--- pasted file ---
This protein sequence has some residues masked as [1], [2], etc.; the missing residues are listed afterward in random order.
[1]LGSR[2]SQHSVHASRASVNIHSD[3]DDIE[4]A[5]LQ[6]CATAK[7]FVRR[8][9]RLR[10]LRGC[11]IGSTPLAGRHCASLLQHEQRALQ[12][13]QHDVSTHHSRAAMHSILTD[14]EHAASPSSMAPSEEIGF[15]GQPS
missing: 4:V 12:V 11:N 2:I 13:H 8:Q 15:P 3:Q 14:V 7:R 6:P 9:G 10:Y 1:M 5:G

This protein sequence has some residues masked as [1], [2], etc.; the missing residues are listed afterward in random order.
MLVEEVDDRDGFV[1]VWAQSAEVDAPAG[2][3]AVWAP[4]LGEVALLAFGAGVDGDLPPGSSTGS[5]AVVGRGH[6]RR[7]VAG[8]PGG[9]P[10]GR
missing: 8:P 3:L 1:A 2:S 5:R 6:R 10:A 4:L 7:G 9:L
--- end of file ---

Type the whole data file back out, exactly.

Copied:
This protein sequence has some residues masked as [1], [2], etc.; the missing residues are listed afterward in random order.
[1]LGSR[2]SQHSVHASRASVNIHSD[3]DDIE[4]A[5]LQ[6]CATAK[7]FVRR[8][9]RLR[10]LRGC[11]IGSTPLAGRHCASLLQHEQRALQ[12][13]QHDVSTHHSRAAMHSILTD[14]EHAASPSSMAPSEEIGF[15]GQPS
missing: 4:V 12:V 11:N 2:I 13:H 8:Q 15:P 3:Q 14:V 7:R 6:P 9:G 10:Y 1:M 5:G

This protein sequence has some residues masked as [1], [2], etc.; the missing residues are listed afterward in random order.
MLVEEVDDRDGFV[1]VWAQSAEVDAPAG[2][3]AVWAP[4]LGEVALLAFGAGVDGDLPPGSSTGS[5]AVVGRGH[6]RR[7]VAG[8]PGG[9]P[10]GR
missing: 8:P 3:L 1:A 2:S 5:R 6:R 10:A 4:L 7:G 9:L